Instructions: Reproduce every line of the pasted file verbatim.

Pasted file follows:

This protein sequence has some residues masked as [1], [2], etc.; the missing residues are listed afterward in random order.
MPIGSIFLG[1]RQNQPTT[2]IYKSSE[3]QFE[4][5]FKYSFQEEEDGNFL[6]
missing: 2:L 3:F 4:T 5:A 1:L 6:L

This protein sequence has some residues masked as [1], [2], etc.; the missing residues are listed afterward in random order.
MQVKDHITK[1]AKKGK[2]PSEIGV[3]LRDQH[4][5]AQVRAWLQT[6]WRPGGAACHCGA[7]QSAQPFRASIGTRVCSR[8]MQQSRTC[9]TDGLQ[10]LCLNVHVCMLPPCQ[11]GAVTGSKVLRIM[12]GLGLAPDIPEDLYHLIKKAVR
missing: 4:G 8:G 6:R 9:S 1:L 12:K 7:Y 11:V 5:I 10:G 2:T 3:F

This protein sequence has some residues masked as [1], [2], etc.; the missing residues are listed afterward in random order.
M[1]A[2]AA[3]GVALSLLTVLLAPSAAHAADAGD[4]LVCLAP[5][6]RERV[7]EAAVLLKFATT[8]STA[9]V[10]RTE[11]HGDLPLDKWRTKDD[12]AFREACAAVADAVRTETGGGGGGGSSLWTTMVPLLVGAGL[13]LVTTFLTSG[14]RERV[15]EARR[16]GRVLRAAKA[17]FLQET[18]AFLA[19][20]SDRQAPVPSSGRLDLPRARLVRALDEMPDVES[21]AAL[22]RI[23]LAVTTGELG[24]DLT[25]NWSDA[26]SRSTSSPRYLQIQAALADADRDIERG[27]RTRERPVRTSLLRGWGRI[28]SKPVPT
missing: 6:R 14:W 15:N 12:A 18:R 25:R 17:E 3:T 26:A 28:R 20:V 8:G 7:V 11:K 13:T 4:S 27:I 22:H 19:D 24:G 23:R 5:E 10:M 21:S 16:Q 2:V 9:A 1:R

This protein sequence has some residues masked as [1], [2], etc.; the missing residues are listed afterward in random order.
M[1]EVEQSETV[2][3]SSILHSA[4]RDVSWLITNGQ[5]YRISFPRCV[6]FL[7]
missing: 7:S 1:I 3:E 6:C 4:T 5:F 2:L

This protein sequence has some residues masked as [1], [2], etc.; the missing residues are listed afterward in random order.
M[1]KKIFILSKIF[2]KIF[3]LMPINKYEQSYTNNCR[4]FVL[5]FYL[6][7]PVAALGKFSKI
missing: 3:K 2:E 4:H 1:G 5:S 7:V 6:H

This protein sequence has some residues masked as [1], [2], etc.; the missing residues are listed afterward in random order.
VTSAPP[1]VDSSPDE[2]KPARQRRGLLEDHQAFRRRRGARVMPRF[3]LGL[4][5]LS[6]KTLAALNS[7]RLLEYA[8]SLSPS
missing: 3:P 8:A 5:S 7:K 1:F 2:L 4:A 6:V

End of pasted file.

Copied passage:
This protein sequence has some residues masked as [1], [2], etc.; the missing residues are listed afterward in random order.
MPIGSIFLG[1]RQNQPTT[2]IYKSSE[3]QFE[4][5]FKYSFQEEEDGNFL[6]
missing: 2:L 3:F 4:T 5:A 1:L 6:L

This protein sequence has some residues masked as [1], [2], etc.; the missing residues are listed afterward in random order.
MQVKDHITK[1]AKKGK[2]PSEIGV[3]LRDQH[4][5]AQVRAWLQT[6]WRPGGAACHCGA[7]QSAQPFRASIGTRVCSR[8]MQQSRTC[9]TDGLQ[10]LCLNVHVCMLPPCQ[11]GAVTGSKVLRIM[12]GLGLAPDIPEDLYHLIKKAVR
missing: 4:G 8:G 6:R 9:S 1:L 12:K 7:Y 11:V 5:I 10:G 2:T 3:F

This protein sequence has some residues masked as [1], [2], etc.; the missing residues are listed afterward in random order.
M[1]A[2]AA[3]GVALSLLTVLLAPSAAHAADAGD[4]LVCLAP[5][6]RERV[7]EAAVLLKFATT[8]STA[9]V[10]RTE[11]HGDLPLDKWRTKDD[12]AFREACAAVADAVRTETGGGGGGGSSLWTTMVPLLVGAGL[13]LVTTFLTSG[14]RERV[15]EARR[16]GRVLRAAKA[17]FLQET[18]AFLA[19][20]SDRQAPVPSSGRLDLPRARLVRALDEMPDVES[21]AAL[22]RI[23]LAVTTGELG[24]DLT[25]NWSDA[26]SRSTSSPRYLQIQAALADADRDIERG[27]RTRERPVRTSLLRGWGRI[28]SKPVPT
missing: 6:R 14:W 15:N 12:A 18:R 25:R 17:E 3:T 26:A 28:R 20:V 8:G 7:V 11:K 13:T 4:S 27:I 22:H 19:D 24:G 23:R 5:E 10:M 21:S 16:Q 2:V 9:A 1:R

This protein sequence has some residues masked as [1], [2], etc.; the missing residues are listed afterward in random order.
M[1]EVEQSETV[2][3]SSILHSA[4]RDVSWLITNGQ[5]YRISFPRCV[6]FL[7]
missing: 7:S 1:I 3:E 6:C 4:T 5:F 2:L

This protein sequence has some residues masked as [1], [2], etc.; the missing residues are listed afterward in random order.
M[1]KKIFILSKIF[2]KIF[3]LMPINKYEQSYTNNCR[4]FVL[5]FYL[6][7]PVAALGKFSKI
missing: 3:K 2:E 4:H 1:G 5:S 7:V 6:H

This protein sequence has some residues masked as [1], [2], etc.; the missing residues are listed afterward in random order.
VTSAPP[1]VDSSPDE[2]KPARQRRGLLEDHQAFRRRRGARVMPRF[3]LGL[4][5]LS[6]KTLAALNS[7]RLLEYA[8]SLSPS
missing: 3:P 8:A 5:S 7:K 1:F 2:L 4:A 6:V